Indeed, but 150 years ago or more, this would have been what the political elite wanted of its citizens, and “official” Christianity sort of upheld their whims. It doesn't mean we need to be doing so today. Truth though, whether you recognize it or not, will still be truth, no matter whose interests are at stake.

If you search your code for guidance, for an answer to the question: ‘What is the good?’-the only answer you will find is ‘The good of others.’
The good is whatever others wish, whatever you feel they feel they wish, or whatever you feel they ought to feel.
The good of others’ is a magic formula that transforms anything into gold, a formula to be recited as a guarantee of moral glory and as a fumigator for any action, even the slaughter of a continent.

The notion of a “holy war” or a “just war” fall into this of course. Hence if there were none who would sacrifice themselves, there might be fewer of such depraved and destructive activities.

Your standard of virtue is not an object, not an act, not a principle, but an intention.
You need no proof, no reasons, no success, you need not achieve in fact the good of others-
all you need to know is that your motive was the good of others, not your own.

Your only definition of the good is a negation: the good is the ‘non-good for me.’

Take your pick, standard bourgeois morality (dressed up in Christian or other garb) or the secular pursuits of “fairness” from the political left, socialism lite, corporate fascist heavy, etc.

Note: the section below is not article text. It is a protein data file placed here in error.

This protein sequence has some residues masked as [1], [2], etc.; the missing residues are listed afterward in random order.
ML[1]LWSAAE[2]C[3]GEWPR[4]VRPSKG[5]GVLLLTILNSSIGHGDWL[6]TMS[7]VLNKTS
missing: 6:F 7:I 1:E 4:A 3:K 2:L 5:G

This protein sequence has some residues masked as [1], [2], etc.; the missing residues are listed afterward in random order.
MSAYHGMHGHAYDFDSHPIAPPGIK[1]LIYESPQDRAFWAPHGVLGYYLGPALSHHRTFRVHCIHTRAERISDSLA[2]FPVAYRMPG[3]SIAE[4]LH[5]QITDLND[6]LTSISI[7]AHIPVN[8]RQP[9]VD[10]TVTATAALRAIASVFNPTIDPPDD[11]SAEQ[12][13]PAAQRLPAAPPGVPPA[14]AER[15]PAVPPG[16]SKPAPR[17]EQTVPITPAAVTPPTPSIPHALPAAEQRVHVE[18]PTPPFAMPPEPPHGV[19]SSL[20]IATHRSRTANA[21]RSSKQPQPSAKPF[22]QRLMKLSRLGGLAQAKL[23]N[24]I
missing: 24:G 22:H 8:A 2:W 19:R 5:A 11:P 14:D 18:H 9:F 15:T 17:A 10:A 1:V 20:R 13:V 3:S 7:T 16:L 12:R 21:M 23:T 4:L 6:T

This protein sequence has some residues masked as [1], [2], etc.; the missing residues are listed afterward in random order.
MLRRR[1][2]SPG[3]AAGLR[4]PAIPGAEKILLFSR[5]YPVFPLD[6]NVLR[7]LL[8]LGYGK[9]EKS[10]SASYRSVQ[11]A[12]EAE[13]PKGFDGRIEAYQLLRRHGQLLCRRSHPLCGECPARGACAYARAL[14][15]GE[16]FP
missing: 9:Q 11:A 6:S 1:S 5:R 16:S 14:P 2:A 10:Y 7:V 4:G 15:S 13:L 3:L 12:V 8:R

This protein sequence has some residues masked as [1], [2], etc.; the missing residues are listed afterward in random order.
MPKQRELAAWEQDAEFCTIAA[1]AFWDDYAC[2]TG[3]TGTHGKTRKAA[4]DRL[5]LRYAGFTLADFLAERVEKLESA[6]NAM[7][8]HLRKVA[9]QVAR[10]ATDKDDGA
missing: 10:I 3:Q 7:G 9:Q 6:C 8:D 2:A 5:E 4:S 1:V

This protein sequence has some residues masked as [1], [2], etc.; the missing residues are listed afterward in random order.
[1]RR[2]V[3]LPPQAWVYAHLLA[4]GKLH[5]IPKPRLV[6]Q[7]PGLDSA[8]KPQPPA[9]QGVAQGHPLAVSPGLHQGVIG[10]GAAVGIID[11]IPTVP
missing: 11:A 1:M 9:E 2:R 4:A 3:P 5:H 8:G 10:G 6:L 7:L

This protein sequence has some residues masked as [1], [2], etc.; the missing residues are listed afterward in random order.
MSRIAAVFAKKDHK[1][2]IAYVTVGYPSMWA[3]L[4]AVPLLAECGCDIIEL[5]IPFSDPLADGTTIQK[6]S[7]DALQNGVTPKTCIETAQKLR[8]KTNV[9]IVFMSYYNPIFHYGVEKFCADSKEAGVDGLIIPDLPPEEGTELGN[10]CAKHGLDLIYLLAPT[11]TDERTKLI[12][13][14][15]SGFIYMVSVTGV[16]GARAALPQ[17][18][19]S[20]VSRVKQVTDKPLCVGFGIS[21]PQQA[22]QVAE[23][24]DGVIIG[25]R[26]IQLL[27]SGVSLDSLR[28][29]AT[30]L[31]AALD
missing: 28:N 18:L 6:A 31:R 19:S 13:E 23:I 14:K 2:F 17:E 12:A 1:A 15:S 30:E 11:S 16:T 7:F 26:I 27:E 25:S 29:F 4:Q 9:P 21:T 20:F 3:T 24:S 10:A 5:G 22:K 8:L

Your code-which boasts that it upholds eternal, absolute, objective moral values and scorns the conditional, the relative and the subjective-your code hands out, as its version of the absolute, the following rule of moral conduct:
If you wish it, it’s evil;
if others wish it, it’s good;
if the motive of your action is your welfare, don’t do it;
if the motive is the welfare of others, then anything goes.

Yes, much of this is certainly acceptable as describing current political realities.

As this double-jointed, double-standard morality splits you in half, so it splits mankind into two enemy camps: one is you, the other is all the rest of humanity. You are the only outcast who has no right to wish to live. You are the only servant, the rest are the masters, you are the only giver, the rest are the takers, you are the eternal debtor, the rest are the creditors never to be paid off.

Astute, in fact quite accurate, especially with reference to central banking monopolies, which will never be paid off without extinguishing all the money in the world and then some.

You must not question their right to your sacrifice, or the nature of their wishes and their needs: their right is conferred upon them by a negative, by the fact that they are ‘non-you.’

Yes, the eternal debtor all right, but does she really know why? We think she does not.

For those of you who might ask questions, your code provides a consolation prize and booby-trap: